Argument preview: Klein & Co. Futures v. Bd. of Trade of NYC
The following is by Steven C. Wu, and associate in Akin Gump’s Supreme Court and appellate practice in Washington, DC.
Today in Klein & Co. Futures, Inc. v. Board of Trade of the City of New York (No. 06-1265), the Supreme Court will consider whether futures commission merchants have statutory standing under the Commodities Exchange Act, 7 U.S.C. § 25(b)(1), to sue a board of trade for failing to enforce its own rules. The case will turn on a careful consideration of the text and history of the Act.
Drew S. Days III, of Morrison & Foerster LLP in Washington, DC, will argue on behalf of petitioner Klein & Co. Futures, Inc. Assistant to the Solicitor General Malcolm L. Stewart will argue for the United States as an amicus in support of petitioner Klein. Andrew J. Pincus, of Mayer Brown LLP in Washington, DC, will argue on behalf of respondent Board of Trade of the City of New York, Inc. The briefs of both parties, along with the amicus brief of the United States, are available here.
Briefly: A commodities future is a contract to sell a particular commodity at some future date at a price set by the contract. Such futures are sold in commodity exchanges. Generally, however, investors — i.e., the actual purchasers and sellers of commodities futures — do not deal directly with these exchanges. Rather, most transactions are conducted through commodities futures merchants, such as petitioner Klein, which take orders from investors and purchase or sell futures contracts on their behalf.
Commodity exchanges are operated by boards of trade, such as the respondent in this case, the Board of Trade of the City of New York (NYBOT). The Commodities Exchange Act requires such boards to promulgate and enforce rules governing exchanges on its market. A provision of the Act, 7 U.S.C. § 25(b)(1), states that “a licensed board of trade that fails to enforce any bylaw, rule, regulation, or resolution that it is required to enforce by the Commission . . . shall be liable for actual damages sustained by a person who engaged in any transaction on or subject to the rules of such registered entity to the extent of such person’s actual losses that resulted from such transaction and were caused by such failure to enforce or enforcement of such bylaws, rules, regulations, or resolutions.”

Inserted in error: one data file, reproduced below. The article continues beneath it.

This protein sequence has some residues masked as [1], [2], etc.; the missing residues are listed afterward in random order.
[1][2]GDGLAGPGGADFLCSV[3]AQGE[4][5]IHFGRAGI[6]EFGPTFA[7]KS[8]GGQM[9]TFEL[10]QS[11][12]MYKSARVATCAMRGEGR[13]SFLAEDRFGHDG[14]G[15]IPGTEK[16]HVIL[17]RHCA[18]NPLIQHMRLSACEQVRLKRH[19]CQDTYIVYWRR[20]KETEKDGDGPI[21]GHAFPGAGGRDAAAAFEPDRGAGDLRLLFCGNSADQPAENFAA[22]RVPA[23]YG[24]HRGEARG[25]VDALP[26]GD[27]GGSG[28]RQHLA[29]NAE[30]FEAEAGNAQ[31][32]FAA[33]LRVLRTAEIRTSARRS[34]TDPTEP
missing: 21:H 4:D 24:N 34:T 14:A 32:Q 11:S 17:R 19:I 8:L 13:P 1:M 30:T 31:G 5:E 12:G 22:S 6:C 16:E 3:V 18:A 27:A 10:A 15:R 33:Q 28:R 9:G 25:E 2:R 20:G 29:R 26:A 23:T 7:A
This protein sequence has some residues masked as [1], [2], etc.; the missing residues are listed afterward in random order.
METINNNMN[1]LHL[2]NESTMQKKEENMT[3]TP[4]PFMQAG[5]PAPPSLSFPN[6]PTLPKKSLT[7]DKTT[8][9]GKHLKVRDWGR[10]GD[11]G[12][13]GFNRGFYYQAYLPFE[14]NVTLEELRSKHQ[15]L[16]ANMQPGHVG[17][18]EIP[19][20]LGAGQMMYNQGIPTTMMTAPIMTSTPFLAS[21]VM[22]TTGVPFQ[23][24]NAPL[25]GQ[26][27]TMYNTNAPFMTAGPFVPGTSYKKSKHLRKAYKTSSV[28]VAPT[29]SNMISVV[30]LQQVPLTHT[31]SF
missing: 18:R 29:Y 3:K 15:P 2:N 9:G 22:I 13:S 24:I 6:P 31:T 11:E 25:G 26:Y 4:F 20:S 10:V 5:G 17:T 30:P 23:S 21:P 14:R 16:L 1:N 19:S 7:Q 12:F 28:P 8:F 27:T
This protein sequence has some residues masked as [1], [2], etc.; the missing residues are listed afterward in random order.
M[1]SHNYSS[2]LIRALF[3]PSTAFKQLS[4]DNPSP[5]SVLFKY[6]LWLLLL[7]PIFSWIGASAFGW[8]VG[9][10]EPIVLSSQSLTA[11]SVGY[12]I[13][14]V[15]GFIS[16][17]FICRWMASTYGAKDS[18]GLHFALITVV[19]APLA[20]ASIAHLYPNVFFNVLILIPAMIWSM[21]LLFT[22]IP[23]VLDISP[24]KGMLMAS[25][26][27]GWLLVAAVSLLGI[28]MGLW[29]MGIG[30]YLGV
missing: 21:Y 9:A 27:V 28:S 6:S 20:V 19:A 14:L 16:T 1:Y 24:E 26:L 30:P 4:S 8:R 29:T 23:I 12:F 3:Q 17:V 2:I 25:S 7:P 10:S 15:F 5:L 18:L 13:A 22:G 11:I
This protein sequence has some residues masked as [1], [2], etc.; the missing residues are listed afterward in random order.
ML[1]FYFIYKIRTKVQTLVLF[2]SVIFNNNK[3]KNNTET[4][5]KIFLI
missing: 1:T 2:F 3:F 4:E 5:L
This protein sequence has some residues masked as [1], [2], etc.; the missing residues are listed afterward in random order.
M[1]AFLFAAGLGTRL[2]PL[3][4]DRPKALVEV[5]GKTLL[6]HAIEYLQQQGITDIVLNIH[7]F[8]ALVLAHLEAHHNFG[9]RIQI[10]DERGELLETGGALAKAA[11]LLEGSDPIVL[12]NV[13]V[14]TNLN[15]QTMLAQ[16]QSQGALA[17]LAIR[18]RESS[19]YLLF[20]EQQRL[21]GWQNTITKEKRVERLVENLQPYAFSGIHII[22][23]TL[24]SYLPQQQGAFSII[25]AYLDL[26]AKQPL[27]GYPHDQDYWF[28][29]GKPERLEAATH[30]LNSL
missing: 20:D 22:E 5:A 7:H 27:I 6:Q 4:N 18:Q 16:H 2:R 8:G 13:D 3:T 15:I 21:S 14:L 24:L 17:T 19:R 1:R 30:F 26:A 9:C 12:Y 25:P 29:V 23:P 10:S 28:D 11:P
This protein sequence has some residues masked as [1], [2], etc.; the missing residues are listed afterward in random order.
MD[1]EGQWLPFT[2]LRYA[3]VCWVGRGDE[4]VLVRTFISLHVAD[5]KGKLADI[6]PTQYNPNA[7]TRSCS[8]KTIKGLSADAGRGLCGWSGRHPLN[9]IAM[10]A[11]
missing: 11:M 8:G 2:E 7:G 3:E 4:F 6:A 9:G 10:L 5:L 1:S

In this case, Klein sued the NYBOT alleging that the board had failed to enforce its own rules to prevent price manipulation by a chairman of one of its divisions — who happened to own a company that was a customer of Klein’s. The question before the Supreme Court is whether a futures commission merchant such as Klein — as opposed to its customers, the investors — has a cause of action under § 25(b)(1).
In support of standing, Klein argues that it has “engaged in any transaction on or subject to the rules” of the NYBOT, despite not purchasing or selling any futures contracts on its own behalf, because it facilitated such transactions between the actual purchasers and sellers (a procedure known as “clearing”). Klein notes that, in clearing futures contracts, it is required under NYBOT’s own rules to enter into and assume all such contracts.
Klein points to the broad language of § 25(b)(1) (“any transaction”), compared to the more limited language of § 25(a)(1)(D), which limits the cause of action therein to a person who “purchased or sold a contract.” Klein argues that § 25(b)(1) and § 25(a), by using distinct language, reflect different types of private suits, and that therefore § 25(b)(1) should not be read to incorporate the narrower language of § 25(a). In addition, Klein notes that other provisions of the Commodities Exchange Act with similar language — in particular, 7 U.S.C. § 6 — confirm its reading of the statute.
The United States, as amicus curiae supporting Klein, repeats many of the same arguments, emphasizing the distinction between § 25(b)(1) and § 25(a) and engaging in a detailed discussion of the specific transactions that place Klein within the ambit of § 25(b)(1). In its analysis of § 25(b)(1)’s language, the United States places greater weight on the broad meaning of “engaged in” rather than “any transactions.”
In response, the NYBOT argues that § 25(b)(1)’s use of the terms “transactions” and “on or subject to the rules of” (among others) is intended to refer only to investors’ trades of futures contracts. To support this interpretation, the NYBOT notes that other provisions of the Commodities Exchange Act use those terms for that narrower meaning. It also notes that § 25(b)(1) was enacted shortly after, and against the background of, the Supreme Court’s Merrill Lynch, Pierce, Fenner & Smith v. Curran, 456 U.S. 353 (1982), which focused only on investors’ claims. Finally, it notes that the legislative history of § 25(b)(1) referred repeatedly to claims by “investors” and “customers.”
The NYBOT also argues that Klein’s interpretation of § 25(b)(1) would lead to absurd results. By allowing both investors and merchants to bring actions against boards of trade, the NYBOT contends, Klein’s interpretation would lead to duplicative claims and inconsistent awards of recoverable damages.
At the end of its brief, the NYBOT raises an alternative argument not addressed in Klein’s or the United States’ briefs. According to NYBOT, Klein’s complaint should be dismissed even if it has standing because it did not allege a necessary element of a cause of action under § 25(b)(1): namely, “actual losses that resulted from” its activities “on or subject to the rules of” a contract market and that “were caused by” the contract market’s failure to enforce its rules. In reply, Klein argues that this issue is not properly before the Supreme Court and is, at any rate, insupportable.